Every November, thousands flock to Fountain Square for Tonic Ball, an event supporting hunger relief in Central Indiana that also provides audiences a night of locally inspired cover songs. But now, for the first time ever, the magic of this much-loved evening in Indy will live on throughout the year via a record label that’s also helping students at Ball State University gain music-industry chops.
The brainchild of Ball State instructor Daniel Porter, Beneficence Records is a student-run, not-for-profit record label that promotes Indiana music while also supporting statewide causes through its distribution. For the label’s first release, Records for a Reason: Vol. 1, Second Helpings will receive 90 percent of net profits from digital/physical sales and streaming. For the album, Beneficence Records teamed up with Tonic Ball, asking artists from last year’s lineup to record covers of Dolly Parton, James Brown, Simon and Garfunkel, Wilco, and The Cure. This Saturday, April 28, the label will hold a free album-release party at the Grove Haus in Fountain Square, complete with live music, free food, and much more. At the party, attendees will be able to preorder vinyl copies of the album, which they can then pick up later on in the year at the 2018 Tonic Ball.
Also on the Tonic Ball committee, Porter acted as the A&R rep of sorts for Beneficence Records, scouting out performers at last year’s Tonic Ball to invite to be a part of the album. After narrowing down his list and working through logistics, Porter then handed off the artists to his team of students, who work as the staff of Beneficence Records.
“The students were all recruited from different areas,” Porter says of his team. “Some are music students. Some are recording engineers. Some are video students. Some are sales students. Some are public relations. Some are magazine editorial staff. They are all receiving credit for their actual degree programs based on the job they’re assigned.”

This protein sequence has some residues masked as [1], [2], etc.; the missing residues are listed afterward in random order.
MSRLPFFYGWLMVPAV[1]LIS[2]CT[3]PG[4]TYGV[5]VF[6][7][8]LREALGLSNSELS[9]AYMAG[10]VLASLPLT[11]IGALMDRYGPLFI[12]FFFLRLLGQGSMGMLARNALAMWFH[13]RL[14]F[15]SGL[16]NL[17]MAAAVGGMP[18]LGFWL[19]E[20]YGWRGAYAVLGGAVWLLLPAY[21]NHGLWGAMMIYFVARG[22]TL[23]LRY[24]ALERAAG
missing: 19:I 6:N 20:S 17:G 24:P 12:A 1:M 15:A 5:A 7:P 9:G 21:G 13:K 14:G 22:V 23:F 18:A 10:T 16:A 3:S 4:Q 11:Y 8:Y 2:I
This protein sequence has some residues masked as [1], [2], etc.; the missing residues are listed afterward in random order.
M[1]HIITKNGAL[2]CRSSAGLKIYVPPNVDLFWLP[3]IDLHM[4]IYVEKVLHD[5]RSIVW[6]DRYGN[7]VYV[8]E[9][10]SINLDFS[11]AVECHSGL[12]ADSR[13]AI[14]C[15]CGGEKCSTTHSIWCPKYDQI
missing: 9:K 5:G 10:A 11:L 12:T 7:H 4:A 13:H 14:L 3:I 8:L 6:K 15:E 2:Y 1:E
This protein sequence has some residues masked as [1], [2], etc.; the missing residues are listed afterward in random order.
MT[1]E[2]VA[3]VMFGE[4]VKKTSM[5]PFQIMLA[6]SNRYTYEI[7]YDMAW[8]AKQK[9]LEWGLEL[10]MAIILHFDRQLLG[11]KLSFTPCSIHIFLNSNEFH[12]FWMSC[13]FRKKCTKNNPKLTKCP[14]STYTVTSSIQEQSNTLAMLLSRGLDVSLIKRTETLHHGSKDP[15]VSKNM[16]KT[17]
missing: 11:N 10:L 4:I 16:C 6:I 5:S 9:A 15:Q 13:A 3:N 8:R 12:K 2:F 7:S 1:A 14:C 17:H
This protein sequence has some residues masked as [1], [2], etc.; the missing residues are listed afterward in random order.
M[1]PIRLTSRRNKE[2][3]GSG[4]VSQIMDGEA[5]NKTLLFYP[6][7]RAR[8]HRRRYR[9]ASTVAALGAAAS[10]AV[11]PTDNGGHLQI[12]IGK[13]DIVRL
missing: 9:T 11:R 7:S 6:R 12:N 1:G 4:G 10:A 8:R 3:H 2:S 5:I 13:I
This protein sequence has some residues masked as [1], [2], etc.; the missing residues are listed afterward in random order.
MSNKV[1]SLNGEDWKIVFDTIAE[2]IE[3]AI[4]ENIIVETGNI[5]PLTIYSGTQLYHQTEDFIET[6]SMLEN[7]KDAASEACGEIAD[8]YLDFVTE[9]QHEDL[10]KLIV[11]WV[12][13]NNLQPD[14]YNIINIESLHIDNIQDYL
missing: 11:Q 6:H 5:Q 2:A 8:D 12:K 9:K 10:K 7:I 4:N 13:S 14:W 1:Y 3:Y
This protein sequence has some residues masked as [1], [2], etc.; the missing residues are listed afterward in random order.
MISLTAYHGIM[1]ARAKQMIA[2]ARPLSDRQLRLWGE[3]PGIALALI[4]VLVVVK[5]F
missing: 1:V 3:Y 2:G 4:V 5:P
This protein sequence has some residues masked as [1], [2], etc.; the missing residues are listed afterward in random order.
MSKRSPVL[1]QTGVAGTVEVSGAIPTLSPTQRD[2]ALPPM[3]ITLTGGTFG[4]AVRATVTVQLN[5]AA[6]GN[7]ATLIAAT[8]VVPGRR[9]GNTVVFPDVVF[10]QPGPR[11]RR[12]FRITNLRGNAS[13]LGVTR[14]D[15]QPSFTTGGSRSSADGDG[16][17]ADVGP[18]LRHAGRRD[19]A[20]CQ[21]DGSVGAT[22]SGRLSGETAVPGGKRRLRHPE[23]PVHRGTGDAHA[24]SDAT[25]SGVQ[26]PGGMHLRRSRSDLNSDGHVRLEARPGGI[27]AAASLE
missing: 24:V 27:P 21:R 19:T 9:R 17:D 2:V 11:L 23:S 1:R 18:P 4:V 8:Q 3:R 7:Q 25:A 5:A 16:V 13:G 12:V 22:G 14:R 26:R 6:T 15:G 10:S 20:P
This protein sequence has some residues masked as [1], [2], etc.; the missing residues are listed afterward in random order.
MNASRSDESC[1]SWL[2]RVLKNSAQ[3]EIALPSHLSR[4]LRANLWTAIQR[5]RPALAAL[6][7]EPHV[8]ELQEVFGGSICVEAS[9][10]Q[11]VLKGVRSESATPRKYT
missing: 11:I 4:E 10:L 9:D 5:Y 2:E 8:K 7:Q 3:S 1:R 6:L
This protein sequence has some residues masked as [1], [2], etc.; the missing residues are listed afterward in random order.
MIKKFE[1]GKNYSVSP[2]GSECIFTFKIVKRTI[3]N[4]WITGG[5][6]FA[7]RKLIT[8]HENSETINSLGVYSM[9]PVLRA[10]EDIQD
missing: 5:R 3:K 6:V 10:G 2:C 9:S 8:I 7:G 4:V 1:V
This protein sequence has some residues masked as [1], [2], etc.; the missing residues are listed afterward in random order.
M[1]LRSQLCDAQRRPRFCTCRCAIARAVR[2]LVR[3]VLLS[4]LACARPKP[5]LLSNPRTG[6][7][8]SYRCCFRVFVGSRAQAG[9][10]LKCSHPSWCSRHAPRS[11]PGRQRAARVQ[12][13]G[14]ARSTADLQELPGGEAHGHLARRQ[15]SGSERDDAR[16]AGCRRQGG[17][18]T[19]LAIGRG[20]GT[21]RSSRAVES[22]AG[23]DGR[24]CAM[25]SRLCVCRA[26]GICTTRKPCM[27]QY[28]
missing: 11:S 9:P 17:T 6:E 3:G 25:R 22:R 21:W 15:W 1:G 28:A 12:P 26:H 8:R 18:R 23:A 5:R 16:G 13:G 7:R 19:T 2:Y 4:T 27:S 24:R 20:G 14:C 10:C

Several notable Indiana acts will be featured on this first installment of Records for a Reason, including Birdmen of Alcatraz, Caleb McCoach, Flatland Harmony Experiment, and Sarah Grain & the Billions of Stars. Artists that participated in the project recorded their own unique cover song for the album. As an added bonus, the Beneficence Records team also recorded audio and video of the band playing one of their own original tunes, giving them complete ownership of the recordings as a thank you for their contribution to Records for a Reason.
“We’re helping out the local scene, [and] the local scene is helping us out; and we’re helping feed people. I don’t know how it gets much cooler than that,” Porter says. “We’re just fully throwing it at a cause. The benefits are great for Second Helpings and for all the artists, who are happy to be a part of it because it helps their career in the long run.”
Local clarinet extraordinaire Eric Salazar is one of these elated artists. A member of the Indianapolis chamber music group Forward Motion, Salazar recorded his own version of Simon and Garfunkel’s “Bridge Over Troubled Water” for Records for a Reason: Volume 1.
“I was instantly drawn to this project because the strategy is to have art be the catalyst that brings in resources which are invested in a nonprofit that fights to end hunger in our community,” Salazar says. “I take so much pride in how much work went into this album from the artists, engineers, technicians, producers, and everyone else. Thanks to Beneficence Records, I've found myself saying to people, ‘My art has changed peoples' lives, and literally fed the hungry. What do you do for a living again?’”
Kara Tucker, lead vocalist of local progressive-rock four-piece Eliot Bigger, also echoes this sentiment. Tucker’s band put their own spin on “Play for Today,” a track from The Cure’s 1980 album Seventeen Seconds.
“We as a band were able to explore and get creative with a new sound, while most importantly supporting an amazing event and project that impacts the Indianapolis community in a very positive way,” Tucker says.
When he was approached by Porter to team up with Beneficence Records, Tonic Ball founder Ken Honeywell says the partnership was a no-brainer. “It’s a logical extension of everything we were trying to do when we started Tonic Ball: bring more exposure to local bands, encourage musical collaboration, and support a great cause,” Honeywell says. Ultimately, he looks forward to the label’s future, even if they move on to work with other causes.
“Obviously, Tonic Ball was a great starting place for Beneficence because Tonic Ball is a music event,” Honeywell concludes. “But it’s equally exciting that Beneficence Records is going to support other causes too. I hope it just continues to grow.”
Financial and technical support for the label's debut album is being provided by an immersive learning fellowship through the Virginia B. Ball Center for Creative Inquiry.